(Not including several excellent activist books featured on my previous list for threads – supplement the titles below by checking out ‘30 Books for Christians Under 30’.)

  1. ‘L’ is for Lifestyle by Ruth Valerio 

This list is alphabetical, and so where better to start than with Ruth Valerio’s activist alphabet? Let this theologian and environmentalist teach you your sustainability ABCs. Has the added advantage of being directly written for a British audience.

  1. Diggers & Dreamers: The Guide to Communal Living

Technically, this is not one book, but a journal featuring articles and multi-author insight into the many different communities that exist across the UK. Their 25th anniversary edition explores all kinds of questions around the practicalities of housing co-operatives, as well as telling inspirational stories about eco-living and where the future of community life is headed. You might not think community life is for you – and you might well be wrong…

  1. Jesus and the Disinherited by Howard Thurman

Good activism needs good theology behind it (and in front of it, and right in the middle). Thurman is one of America’s (and arguably the world’s) foremost theologians of the 20th century. Here, he powerfully identifies Christ with the oppressed, and particularly with the Black experience in the United States.

  1. Just Hospitality: God’s Welcome in a World of Difference by Letty M Russell

This is written by one of the most readable feminist theologians I’ve ever come across. Letty Russell gently and articulately redefines our limited, narrow notions of what it means to welcome the stranger and what it takes to embrace partnership with difference.

  1. Made to Stick: Why Some Ideas Survive and Why Others Die by Chip Heath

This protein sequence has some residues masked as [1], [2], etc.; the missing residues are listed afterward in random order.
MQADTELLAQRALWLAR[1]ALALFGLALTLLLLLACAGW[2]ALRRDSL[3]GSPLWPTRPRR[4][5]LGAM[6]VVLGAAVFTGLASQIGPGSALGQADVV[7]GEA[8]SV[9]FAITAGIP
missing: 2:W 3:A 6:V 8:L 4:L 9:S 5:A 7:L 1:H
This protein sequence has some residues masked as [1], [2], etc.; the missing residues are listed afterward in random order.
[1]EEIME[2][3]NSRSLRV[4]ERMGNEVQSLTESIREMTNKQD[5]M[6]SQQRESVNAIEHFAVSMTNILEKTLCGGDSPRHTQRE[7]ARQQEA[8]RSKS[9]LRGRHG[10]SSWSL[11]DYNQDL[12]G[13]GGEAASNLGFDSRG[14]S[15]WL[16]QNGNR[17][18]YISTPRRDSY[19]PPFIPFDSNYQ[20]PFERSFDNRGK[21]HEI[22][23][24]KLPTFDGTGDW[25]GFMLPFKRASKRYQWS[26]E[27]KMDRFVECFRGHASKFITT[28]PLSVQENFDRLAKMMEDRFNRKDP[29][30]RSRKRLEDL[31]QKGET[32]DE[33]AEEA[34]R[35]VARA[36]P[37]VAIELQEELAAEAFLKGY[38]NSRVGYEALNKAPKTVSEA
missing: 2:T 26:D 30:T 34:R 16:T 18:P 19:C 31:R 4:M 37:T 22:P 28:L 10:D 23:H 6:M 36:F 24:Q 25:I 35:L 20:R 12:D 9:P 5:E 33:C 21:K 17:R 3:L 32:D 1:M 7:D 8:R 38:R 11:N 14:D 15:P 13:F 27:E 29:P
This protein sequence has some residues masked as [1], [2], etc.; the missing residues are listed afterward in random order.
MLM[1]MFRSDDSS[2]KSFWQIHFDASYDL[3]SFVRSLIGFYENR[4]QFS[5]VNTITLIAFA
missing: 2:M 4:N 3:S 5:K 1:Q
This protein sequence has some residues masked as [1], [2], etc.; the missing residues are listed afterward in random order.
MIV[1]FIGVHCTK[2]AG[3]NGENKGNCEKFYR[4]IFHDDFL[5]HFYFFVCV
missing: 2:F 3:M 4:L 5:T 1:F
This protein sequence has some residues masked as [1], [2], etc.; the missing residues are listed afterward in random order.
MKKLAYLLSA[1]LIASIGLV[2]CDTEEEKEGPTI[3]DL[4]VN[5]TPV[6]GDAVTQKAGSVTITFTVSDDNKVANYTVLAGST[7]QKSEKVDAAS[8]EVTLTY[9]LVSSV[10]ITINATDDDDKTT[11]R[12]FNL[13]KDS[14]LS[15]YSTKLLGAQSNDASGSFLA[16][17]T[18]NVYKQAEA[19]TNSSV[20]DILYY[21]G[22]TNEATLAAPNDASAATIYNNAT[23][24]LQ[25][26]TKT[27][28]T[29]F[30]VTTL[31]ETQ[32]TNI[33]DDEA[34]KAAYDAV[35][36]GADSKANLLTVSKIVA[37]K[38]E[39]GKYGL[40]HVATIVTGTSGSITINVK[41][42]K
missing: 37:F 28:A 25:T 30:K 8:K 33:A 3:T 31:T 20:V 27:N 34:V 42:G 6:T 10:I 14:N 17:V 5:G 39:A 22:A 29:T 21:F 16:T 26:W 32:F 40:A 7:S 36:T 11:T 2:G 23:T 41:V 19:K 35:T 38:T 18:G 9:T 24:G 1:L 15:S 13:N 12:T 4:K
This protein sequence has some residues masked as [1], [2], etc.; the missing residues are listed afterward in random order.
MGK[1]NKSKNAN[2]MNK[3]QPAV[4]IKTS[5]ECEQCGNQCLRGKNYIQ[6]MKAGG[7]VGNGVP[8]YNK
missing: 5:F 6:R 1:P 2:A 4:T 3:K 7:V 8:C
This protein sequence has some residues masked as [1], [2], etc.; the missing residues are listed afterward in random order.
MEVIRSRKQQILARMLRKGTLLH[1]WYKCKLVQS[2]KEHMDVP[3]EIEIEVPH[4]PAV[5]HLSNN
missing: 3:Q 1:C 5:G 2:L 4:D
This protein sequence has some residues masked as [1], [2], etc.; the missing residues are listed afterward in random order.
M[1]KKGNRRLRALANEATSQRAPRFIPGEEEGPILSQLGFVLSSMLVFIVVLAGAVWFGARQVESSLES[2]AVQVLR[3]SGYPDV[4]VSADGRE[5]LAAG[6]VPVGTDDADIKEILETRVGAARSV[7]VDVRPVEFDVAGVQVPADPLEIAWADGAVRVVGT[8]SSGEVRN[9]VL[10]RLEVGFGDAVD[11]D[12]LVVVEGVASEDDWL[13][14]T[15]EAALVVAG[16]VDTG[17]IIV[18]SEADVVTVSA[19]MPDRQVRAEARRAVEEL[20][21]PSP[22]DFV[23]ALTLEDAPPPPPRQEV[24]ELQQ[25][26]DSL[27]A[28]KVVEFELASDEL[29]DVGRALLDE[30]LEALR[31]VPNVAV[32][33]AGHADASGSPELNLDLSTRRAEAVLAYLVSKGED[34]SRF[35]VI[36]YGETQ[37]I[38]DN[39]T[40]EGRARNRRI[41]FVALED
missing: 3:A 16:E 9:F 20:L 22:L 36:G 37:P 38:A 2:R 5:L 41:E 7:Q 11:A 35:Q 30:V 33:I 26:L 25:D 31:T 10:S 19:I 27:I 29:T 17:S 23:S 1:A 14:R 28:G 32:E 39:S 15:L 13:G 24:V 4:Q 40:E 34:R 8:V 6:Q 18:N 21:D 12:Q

We don’t just need to know what to challenge – we need to know how to challenge, and how to turn that challenge into lasting change. This is a must read for best practice tips and inspiration, with a healthy dose human psychology thrown in.

  1. Silent Spring by Rachel Carson 

Want to know where the environmental movement needs to go? Learn where it’s been. Named by David Attenborough as the scientific book that changed the world most (after The Origin of the Species), Silent Spring was in large part responsible for the grassroots environmentalism of the 1960s.

  1. The Violence of Love by Oscar Romero

Conservative archbishop turned liberation theologian; Oscar Romero was assassinated in 1980 for his outspoken condemnation of social injustices and poverty. This collection of his reflections and sermon extracts is beautifully put together, and is ideal for short devotional readings.

  1. Those Who Show Up by Andy Flannagan 

What does it mean to be a Christian and be involved in public life? Where does the responsibility end? Read this to learn through the stories of those already showing up, and get a much-needed kick off the sidelines and into the heart of action.

  1. Unbowed by Wangari Maathai 

“Human rights are not things that are put on the table for people to enjoy. These are things you fight for and then you protect.” So often our best activism is inspired and informed by learning the lived experiences of trailblazers. Enter Wangari Maathai, recipient of the Nobel Peace Prize for her pioneering work in environmental protection and women’s empowerment.

  1. We Should All Be Feminists by Chimamanda Ngozi Adichie

If you’re part of the TINY and SAD group of people who has not yet heard of/picked up/read this book, then it’s time to correct that. At only 64 pages, there’s no reason not to read it – but if you really find reading hard work, check out the cliff notes by watching her TEDx talk of the same name.

If you’re reading this and I haven’t mentioned the Book That Changed Your Life on this list or previously, comment below! I’d love to hear your suggestions.

Written by Hannah Malcolm // Follow Hannah on  Twitter

Hannah resents the notion of summing herself up in 50 words, and refuses to do so, thus revealing more of her character than 50 words ever could. Vive la révolution. On the other hand, the fact that this bio is precisely 50 words long indicates certain obsessive, anal tendencies which

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